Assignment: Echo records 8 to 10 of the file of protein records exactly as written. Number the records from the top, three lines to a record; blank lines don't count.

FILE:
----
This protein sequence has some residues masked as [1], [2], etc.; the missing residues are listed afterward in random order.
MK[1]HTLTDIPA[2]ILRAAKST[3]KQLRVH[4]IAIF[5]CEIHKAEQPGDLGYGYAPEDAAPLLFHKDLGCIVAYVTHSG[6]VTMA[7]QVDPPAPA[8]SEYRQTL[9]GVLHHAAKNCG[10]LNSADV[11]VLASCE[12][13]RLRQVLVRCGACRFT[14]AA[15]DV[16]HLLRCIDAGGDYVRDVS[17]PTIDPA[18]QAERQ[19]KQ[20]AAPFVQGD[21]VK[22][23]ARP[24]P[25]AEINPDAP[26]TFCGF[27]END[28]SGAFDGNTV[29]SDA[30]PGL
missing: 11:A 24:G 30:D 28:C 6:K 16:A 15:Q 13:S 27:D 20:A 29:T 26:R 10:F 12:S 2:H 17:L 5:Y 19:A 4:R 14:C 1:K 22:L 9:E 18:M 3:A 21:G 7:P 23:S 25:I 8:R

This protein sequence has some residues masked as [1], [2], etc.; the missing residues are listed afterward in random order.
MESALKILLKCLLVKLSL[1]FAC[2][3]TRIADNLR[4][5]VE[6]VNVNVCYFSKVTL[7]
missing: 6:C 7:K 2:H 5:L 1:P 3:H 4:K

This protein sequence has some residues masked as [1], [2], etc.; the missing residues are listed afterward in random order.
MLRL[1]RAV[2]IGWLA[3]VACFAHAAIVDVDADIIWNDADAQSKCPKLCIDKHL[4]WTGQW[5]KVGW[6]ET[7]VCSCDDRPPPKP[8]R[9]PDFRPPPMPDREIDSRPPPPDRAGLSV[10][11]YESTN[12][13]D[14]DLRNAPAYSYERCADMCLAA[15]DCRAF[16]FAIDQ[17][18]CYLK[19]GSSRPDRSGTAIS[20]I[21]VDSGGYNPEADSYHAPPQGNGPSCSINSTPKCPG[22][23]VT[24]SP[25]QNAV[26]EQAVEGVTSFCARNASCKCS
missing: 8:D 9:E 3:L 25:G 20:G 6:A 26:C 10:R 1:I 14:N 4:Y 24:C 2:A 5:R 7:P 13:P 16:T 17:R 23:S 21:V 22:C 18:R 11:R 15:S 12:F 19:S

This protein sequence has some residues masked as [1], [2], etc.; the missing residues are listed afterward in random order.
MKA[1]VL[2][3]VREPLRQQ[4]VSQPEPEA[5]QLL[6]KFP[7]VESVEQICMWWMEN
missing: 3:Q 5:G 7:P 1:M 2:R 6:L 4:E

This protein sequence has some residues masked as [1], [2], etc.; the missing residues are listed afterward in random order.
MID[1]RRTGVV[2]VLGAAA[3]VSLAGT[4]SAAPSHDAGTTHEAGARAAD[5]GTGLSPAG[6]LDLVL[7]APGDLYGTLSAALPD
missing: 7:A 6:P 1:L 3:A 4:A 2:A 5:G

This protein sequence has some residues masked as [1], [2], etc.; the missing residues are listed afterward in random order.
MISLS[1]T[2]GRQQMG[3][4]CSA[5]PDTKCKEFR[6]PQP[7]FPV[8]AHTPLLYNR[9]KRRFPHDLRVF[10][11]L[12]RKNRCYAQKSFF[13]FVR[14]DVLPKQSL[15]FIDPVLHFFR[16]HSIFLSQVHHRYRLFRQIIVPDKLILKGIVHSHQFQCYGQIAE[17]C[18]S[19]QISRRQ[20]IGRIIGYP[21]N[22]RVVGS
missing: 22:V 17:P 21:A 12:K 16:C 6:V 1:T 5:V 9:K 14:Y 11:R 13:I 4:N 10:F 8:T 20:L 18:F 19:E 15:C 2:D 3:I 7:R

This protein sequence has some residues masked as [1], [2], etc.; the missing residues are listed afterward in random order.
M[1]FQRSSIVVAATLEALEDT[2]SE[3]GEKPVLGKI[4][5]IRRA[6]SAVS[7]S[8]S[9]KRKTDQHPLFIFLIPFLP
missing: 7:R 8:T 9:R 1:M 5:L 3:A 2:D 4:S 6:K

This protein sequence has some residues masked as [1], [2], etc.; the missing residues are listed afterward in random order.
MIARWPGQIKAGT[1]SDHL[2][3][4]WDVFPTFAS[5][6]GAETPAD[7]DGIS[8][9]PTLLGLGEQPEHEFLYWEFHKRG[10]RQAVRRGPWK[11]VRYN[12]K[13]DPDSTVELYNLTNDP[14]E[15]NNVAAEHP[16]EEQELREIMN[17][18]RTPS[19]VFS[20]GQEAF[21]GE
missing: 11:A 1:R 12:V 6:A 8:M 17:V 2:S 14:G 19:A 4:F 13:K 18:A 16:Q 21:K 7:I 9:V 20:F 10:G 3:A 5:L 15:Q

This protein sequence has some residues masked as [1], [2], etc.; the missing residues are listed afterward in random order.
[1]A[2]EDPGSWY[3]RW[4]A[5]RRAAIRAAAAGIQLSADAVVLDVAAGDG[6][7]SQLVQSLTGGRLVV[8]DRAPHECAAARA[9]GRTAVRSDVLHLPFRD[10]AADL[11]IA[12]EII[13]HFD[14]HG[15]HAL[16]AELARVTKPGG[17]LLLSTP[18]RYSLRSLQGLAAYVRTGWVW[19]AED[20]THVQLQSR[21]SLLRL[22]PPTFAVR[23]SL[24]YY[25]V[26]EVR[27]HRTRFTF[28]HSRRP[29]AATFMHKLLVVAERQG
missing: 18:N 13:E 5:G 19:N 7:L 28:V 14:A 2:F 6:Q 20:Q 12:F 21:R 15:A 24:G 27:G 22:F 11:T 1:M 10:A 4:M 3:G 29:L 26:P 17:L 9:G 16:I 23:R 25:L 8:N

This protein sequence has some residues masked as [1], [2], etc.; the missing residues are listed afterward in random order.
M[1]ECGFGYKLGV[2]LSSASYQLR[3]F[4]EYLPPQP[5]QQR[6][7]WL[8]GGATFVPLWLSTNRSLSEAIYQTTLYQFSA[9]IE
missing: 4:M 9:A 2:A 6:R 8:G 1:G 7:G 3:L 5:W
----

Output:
This protein sequence has some residues masked as [1], [2], etc.; the missing residues are listed afterward in random order.
MIARWPGQIKAGT[1]SDHL[2][3][4]WDVFPTFAS[5][6]GAETPAD[7]DGIS[8][9]PTLLGLGEQPEHEFLYWEFHKRG[10]RQAVRRGPWK[11]VRYN[12]K[13]DPDSTVELYNLTNDP[14]E[15]NNVAAEHP[16]EEQELREIMN[17][18]RTPS[19]VFS[20]GQEAF[21]GE
missing: 11:A 1:R 12:V 6:A 8:M 17:V 2:S 14:G 19:A 4:F 13:K 18:A 16:Q 21:K 7:I 9:V 20:F 10:G 3:A 5:L 15:Q

This protein sequence has some residues masked as [1], [2], etc.; the missing residues are listed afterward in random order.
[1]A[2]EDPGSWY[3]RW[4]A[5]RRAAIRAAAAGIQLSADAVVLDVAAGDG[6][7]SQLVQSLTGGRLVV[8]DRAPHECAAARA[9]GRTAVRSDVLHLPFRD[10]AADL[11]IA[12]EII[13]HFD[14]HG[15]HAL[16]AELARVTKPGG[17]LLLSTP[18]RYSLRSLQGLAAYVRTGWVW[19]AED[20]THVQLQSR[21]SLLRL[22]PPTFAVR[23]SL[24]YY[25]V[26]EVR[27]HRTRFTF[28]HSRRP[29]AATFMHKLLVVAERQG
missing: 18:N 13:E 5:G 19:N 7:L 28:V 14:A 2:F 6:Q 20:Q 12:F 21:R 15:A 24:G 27:G 22:F 11:T 1:M 10:A 4:M 3:G 29:L 26:P 17:L 9:G 16:I 23:R 25:L 8:N

This protein sequence has some residues masked as [1], [2], etc.; the missing residues are listed afterward in random order.
M[1]ECGFGYKLGV[2]LSSASYQLR[3]F[4]EYLPPQP[5]QQR[6][7]WL[8]GGATFVPLWLSTNRSLSEAIYQTTLYQFSA[9]IE
missing: 4:M 9:A 2:A 6:R 8:G 1:G 7:G 3:L 5:W